• The color may change: "If it turns brownish or blackish, that's primarily because of oxidation," says Martey-Ochola. Of course, the change in color is much easier to spot if your fragrance is in a clear bottle. 
  • It might smell different: Ever had a perfume you loved, but after a while, it just smells, uh, off? Not rancid, per se, just not the signature scent you had picked from the get-go. According to Martey-Ochola, that's a sign your perfume may be expired: "The mix of ingredients may give a really nice aroma for a short period of time, but over an extended period they may start to cross-react and produce an aroma that's not necessarily good, especially if it's triggered by sunlight or heat." 
  • It might turn cloudy: Cloudiness is another sign of an unknown chemical reaction, says Martey-Ochola. "It's not necessarily because of mold or anything like that," she says. "But cloudiness is a pretty decent sign that there are other reactions going on in there." 
  • Finally, you might even see some sedimentation: Especially in older bottles, you can almost see some solid sedimentation gathering at the bottom. According to Martey-Ochola, that's a sure sign you should toss it. 

3 tips to make it last longer.

If you have a favorite perfume, chances are you'll want to extend the life for as long as possible. Here's how to make the most of your fragrance:

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1. Don't store it in the bathroom. 

Contrary to popular belief, keeping your fragrance in the bathroom is not such a great idea. Sure, the bottle may look pretty sitting on your sink, but it's also exposed to quite a lot of heat. Especially if you're partial to a steamy shower, your bathroom can fog up with humidity—not a good environment for a natural-leaning fragrance.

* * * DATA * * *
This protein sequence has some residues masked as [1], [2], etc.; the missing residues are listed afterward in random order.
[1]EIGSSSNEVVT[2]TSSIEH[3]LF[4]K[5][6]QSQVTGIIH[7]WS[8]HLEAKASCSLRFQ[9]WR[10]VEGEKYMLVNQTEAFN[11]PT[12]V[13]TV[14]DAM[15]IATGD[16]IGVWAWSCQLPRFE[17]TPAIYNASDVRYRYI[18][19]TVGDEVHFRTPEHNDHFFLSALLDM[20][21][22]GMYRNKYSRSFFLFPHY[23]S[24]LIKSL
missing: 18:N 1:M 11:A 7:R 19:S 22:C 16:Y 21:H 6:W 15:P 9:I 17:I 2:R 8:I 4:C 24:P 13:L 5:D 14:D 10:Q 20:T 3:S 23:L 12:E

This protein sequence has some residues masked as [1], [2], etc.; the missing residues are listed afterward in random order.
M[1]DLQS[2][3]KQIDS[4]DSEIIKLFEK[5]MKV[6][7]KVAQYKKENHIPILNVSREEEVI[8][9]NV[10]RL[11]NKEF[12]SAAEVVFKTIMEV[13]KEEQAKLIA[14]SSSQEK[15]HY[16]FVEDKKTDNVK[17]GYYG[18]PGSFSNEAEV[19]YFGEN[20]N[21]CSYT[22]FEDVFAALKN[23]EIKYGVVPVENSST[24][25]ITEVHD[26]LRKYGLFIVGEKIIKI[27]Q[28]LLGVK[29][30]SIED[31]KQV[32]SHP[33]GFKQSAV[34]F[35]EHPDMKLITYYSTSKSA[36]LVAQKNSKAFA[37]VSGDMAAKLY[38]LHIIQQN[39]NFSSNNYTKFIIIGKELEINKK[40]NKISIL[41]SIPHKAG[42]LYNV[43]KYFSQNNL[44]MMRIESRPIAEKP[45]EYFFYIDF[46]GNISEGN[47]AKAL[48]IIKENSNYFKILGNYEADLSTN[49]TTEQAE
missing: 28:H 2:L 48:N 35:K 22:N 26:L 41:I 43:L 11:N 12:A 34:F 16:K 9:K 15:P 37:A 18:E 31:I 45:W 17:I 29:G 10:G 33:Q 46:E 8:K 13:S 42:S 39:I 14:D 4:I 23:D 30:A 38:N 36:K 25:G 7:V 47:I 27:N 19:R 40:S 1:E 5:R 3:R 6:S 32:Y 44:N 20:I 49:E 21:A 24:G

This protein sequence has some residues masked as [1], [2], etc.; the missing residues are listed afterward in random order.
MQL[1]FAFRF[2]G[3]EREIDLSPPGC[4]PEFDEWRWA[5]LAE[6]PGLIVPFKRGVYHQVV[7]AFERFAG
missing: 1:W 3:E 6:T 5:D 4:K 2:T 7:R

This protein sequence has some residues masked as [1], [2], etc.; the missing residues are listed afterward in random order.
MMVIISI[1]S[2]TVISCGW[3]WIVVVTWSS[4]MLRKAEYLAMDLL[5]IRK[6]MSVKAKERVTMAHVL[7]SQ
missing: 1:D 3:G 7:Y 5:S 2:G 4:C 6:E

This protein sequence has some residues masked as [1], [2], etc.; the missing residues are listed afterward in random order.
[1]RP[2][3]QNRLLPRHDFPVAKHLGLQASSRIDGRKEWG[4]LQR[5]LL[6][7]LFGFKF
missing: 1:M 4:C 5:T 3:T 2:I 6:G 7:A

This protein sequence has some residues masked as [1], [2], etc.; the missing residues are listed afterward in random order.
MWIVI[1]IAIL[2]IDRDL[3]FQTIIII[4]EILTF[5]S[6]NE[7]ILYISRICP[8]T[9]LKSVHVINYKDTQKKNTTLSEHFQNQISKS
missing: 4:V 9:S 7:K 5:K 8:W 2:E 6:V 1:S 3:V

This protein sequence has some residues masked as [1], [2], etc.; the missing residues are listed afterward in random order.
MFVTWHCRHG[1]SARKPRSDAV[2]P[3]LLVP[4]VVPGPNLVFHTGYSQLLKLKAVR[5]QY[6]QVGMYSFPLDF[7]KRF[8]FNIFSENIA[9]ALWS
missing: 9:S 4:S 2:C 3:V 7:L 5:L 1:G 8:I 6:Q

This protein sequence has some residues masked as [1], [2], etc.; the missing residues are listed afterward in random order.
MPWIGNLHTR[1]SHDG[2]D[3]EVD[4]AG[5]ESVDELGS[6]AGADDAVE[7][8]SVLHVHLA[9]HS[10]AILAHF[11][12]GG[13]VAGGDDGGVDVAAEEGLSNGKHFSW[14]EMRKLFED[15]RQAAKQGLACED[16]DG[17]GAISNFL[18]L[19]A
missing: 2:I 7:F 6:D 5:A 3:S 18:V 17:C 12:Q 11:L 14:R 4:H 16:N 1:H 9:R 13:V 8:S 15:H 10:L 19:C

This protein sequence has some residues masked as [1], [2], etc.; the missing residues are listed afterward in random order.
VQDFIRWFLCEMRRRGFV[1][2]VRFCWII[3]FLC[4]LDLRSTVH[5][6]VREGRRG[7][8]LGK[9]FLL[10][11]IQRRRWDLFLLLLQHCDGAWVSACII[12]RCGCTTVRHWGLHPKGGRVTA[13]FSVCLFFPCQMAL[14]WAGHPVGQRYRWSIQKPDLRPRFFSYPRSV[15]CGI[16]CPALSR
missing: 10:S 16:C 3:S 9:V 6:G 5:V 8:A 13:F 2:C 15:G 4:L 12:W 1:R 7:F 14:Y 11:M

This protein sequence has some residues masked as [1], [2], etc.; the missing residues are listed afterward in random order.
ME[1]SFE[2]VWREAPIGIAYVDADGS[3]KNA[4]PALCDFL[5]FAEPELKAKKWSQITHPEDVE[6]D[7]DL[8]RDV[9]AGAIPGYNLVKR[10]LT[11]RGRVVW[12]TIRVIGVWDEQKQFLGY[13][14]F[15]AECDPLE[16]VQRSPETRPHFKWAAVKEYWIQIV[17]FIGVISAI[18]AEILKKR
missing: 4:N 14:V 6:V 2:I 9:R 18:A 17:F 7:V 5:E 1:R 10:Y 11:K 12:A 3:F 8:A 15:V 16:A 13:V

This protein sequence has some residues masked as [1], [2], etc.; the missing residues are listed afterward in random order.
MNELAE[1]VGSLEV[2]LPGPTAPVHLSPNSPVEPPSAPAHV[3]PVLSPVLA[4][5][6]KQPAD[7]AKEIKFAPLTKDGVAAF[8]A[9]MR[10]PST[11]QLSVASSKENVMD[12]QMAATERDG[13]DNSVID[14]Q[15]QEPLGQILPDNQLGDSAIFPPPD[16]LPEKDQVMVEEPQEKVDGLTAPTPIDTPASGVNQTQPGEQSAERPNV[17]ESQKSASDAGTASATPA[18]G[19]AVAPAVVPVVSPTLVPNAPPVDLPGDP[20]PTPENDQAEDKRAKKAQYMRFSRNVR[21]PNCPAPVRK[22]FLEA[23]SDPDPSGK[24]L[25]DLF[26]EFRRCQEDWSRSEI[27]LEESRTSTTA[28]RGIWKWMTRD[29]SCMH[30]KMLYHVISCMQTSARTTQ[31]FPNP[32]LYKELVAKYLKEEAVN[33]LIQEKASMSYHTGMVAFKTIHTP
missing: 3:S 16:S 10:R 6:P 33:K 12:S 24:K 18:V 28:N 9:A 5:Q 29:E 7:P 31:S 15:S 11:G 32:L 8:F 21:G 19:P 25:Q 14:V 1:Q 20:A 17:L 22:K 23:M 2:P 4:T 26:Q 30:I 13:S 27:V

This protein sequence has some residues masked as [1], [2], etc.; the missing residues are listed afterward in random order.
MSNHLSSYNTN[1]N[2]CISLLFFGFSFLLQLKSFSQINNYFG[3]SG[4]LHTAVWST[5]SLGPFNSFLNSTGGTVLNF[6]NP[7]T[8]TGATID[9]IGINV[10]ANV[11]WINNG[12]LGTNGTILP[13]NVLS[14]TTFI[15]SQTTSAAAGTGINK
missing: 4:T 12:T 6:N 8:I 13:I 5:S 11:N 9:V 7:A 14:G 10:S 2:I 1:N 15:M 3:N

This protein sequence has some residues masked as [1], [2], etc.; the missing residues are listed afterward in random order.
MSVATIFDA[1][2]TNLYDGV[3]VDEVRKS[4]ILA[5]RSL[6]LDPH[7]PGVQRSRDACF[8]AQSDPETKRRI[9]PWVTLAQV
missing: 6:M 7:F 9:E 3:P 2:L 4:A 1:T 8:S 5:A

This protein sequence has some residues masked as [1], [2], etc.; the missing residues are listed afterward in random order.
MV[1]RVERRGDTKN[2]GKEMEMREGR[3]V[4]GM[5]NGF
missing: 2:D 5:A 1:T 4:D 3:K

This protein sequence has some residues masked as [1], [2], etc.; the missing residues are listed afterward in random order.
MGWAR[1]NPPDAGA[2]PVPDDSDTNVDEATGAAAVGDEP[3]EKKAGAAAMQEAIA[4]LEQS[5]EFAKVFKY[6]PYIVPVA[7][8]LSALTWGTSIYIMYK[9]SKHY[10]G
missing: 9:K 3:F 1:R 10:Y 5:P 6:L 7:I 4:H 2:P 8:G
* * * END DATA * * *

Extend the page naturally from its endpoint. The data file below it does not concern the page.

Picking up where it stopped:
2. Keep it in a cool place away from sunlight. 

Rather, store your perfume in your bedroom. Better yet—in its box, inside a drawer. "Many times people will get rid of the packaging, but keep it in those boxes if possible because it minimizes exposure to UV," says Martey-Ochola. If you want to show off an especially glam bottle, you can keep it on your dresser if you so choose; just make sure to display it far from any windows to minimize the amount of heat and light. 

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3. Try not to leave the top off for too long. 

When you go for a spritz, make sure to always top your fragrance when you're finished. It's nothing to fret over if you forget once or twice (hey, it happens!)—just know that the longer you expose the perfume to air, the quicker it oxidizes. "That can affect the stability of the perfume in the long run," Martey-Ochola notes. 

The takeaway. 

Yes, your perfume does expire—the when and why just may depend on the ingredients and storage. And while the quick tips above can help you make the most out of your fragrance, trying to extend the shelf-life for too long might not be such a good idea. Read: If your perfume turns rancid, there's a reason. If you simply can't part with a glitzy bottle, just clean it and keep it for décor—consider it a personal scent memory.